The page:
In a surprise move, the President of the FIA Institute, Gerard Saillant has said that if someone tested positive for the coronavirus at a Grand Prix this would not mean abandoning the event.
His claim comes at a time the sport is ramping up the rhetoric in terms of the proposed season opener, in Austria in July, and flies in the face of the events in Melbourne when the season opener was abandoned after just one person tested positive for the virus.
Following Ross Brawn's claim that those attending any races this year will be tested twice, Saillant says things have moved on since Melbourne.
"The situation has evolved," he tells L'Equipe. "We have provided a rapid response device to confirm the diagnosis, isolate and test people who have been in contact with a positive case.
"For me, the Grand Prix would not be cancelled," he insists. "It is as if you were telling me that the metro is closed because a traveller has been positively diagnosed there."
However, he admits: "What will happen in Austria may be different from what will happen in Germany or Hungary. Each country has different regulations, and the situation of the circuit, of the hotels, will also influence this confinement rule. If the track is in the countryside, things are different than if it is in a city.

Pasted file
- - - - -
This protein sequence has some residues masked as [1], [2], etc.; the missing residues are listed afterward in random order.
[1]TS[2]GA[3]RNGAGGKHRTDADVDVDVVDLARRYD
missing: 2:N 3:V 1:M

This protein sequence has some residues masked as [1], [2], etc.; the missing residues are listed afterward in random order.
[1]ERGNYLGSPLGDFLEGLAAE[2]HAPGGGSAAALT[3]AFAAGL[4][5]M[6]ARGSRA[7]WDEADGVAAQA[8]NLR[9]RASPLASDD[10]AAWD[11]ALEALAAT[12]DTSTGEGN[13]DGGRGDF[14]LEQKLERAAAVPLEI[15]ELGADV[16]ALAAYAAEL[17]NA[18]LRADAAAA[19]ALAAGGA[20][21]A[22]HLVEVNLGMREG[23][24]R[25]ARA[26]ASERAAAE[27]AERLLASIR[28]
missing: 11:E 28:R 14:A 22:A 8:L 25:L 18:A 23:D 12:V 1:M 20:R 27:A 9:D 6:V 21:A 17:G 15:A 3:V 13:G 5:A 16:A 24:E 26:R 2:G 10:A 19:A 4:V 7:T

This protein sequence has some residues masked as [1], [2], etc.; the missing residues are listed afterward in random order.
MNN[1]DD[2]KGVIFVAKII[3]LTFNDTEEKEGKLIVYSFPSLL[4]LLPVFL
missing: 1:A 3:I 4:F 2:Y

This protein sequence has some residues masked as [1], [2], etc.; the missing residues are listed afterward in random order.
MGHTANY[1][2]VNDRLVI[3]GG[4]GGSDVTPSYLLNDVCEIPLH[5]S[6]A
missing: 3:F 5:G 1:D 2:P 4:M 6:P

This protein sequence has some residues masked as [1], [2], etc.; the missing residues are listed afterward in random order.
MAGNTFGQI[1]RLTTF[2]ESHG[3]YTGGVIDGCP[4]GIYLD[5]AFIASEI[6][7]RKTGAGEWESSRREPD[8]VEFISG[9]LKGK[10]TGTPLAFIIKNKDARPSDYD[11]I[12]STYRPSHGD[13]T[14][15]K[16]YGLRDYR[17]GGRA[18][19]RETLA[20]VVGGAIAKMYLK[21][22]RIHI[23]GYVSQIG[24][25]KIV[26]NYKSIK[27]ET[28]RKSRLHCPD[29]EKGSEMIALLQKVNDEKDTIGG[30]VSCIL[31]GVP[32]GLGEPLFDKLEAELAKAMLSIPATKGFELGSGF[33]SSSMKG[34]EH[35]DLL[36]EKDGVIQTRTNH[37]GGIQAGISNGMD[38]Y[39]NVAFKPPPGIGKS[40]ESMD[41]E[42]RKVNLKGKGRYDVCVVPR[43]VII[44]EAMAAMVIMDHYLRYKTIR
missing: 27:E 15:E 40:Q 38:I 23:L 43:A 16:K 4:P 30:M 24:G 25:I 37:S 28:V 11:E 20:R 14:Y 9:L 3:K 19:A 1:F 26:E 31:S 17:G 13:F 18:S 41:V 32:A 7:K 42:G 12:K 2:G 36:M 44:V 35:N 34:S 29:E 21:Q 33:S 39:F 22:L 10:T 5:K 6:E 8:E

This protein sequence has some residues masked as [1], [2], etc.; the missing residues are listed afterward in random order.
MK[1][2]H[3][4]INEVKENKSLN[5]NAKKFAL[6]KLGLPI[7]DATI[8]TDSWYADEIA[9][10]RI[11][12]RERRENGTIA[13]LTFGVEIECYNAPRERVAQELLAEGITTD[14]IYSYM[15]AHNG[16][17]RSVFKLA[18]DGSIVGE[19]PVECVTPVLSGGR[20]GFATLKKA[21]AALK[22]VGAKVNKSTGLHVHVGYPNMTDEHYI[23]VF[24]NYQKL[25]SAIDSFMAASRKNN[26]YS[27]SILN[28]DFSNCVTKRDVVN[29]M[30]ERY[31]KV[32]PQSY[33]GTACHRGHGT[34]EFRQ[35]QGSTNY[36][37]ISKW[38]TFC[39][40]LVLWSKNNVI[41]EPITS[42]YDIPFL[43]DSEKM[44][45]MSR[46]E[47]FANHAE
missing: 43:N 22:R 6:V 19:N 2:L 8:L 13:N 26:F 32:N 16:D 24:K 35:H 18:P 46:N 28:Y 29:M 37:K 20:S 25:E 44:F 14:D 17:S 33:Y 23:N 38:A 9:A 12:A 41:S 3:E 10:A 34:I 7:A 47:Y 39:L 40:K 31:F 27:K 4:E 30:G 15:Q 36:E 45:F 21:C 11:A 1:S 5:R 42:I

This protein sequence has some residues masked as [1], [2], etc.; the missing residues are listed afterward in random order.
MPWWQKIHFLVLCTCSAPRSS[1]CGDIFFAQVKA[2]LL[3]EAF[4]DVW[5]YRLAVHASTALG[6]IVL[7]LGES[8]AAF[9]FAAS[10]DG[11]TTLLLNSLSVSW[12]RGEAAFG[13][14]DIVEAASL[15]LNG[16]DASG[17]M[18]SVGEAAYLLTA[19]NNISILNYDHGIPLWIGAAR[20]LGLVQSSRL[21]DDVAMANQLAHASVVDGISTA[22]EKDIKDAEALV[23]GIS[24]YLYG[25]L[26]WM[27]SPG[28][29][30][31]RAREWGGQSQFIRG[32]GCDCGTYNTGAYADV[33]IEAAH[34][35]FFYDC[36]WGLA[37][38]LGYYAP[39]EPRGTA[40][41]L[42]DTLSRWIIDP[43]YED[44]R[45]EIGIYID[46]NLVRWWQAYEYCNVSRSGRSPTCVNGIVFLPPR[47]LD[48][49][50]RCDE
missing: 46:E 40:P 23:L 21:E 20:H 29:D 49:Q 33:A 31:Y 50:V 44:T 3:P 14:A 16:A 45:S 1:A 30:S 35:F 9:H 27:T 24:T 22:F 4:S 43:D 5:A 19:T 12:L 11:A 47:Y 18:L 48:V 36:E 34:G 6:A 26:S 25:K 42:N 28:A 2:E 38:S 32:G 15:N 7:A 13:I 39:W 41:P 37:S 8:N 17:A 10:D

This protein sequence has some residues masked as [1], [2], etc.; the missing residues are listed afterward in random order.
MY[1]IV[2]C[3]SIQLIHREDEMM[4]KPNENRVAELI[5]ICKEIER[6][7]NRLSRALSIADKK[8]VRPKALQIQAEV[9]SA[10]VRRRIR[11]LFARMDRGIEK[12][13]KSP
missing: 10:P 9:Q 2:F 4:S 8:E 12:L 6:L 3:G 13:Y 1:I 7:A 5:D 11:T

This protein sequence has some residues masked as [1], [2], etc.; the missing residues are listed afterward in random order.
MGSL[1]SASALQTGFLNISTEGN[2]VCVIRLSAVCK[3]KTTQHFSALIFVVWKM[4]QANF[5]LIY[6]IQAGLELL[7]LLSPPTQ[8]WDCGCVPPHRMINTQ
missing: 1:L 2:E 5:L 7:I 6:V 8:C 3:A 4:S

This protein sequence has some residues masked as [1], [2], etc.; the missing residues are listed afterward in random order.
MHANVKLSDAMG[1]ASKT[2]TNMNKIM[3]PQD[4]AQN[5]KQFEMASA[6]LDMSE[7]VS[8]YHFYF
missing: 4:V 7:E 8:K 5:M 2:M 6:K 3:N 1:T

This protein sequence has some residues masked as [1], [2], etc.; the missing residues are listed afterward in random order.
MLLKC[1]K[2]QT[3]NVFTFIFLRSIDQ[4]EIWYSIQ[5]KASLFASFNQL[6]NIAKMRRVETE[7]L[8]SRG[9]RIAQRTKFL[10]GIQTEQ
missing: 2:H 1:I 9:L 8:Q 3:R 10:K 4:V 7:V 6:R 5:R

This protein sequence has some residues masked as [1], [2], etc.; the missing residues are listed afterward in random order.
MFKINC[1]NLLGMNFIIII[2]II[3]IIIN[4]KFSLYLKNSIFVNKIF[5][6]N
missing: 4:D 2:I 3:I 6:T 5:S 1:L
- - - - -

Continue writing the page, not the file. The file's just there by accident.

"Singapore or Vietnam would have a completely different medical organisation if they had a grand prix to organise now," he added. "Already, the Singaporean government could force the entire paddock to be isolated for a fortnight before we can access the track. For Austria, it's different. The country is emerging from the crisis which, at home, has been relatively moderate. In this safe country, the rule of the game would be to do something in the even safer paddock."
Even stripped to the 'bare minimum', it's understood that the F1 biosphere at each event could involve upwards of two-thousand people.
"We are currently strengthening a great partnership with the International Red Cross in order to have, in addition to the usual medical cover, special COVID personnel.
"But the tests practised today may not be the same in July," he admits. "There is more and more talk of faster saliva tests to avoid immobilising a thousand people, of kits with results in a few minutes.
"With a Grand Prix behind closed doors, there is no need for hospitality. Those present will be in a ventilated, unconfined space, and will have been selected. If they leave the circuit, according to very strict rules, we will repeat the tests at a rate that remains to be defined by the local authorities and the WHO.
"Within this 'bubble', we are working with the legal department to set up, on a voluntary basis, an app which would make it possible to know what contact was made, less than a metre away, with someone positive."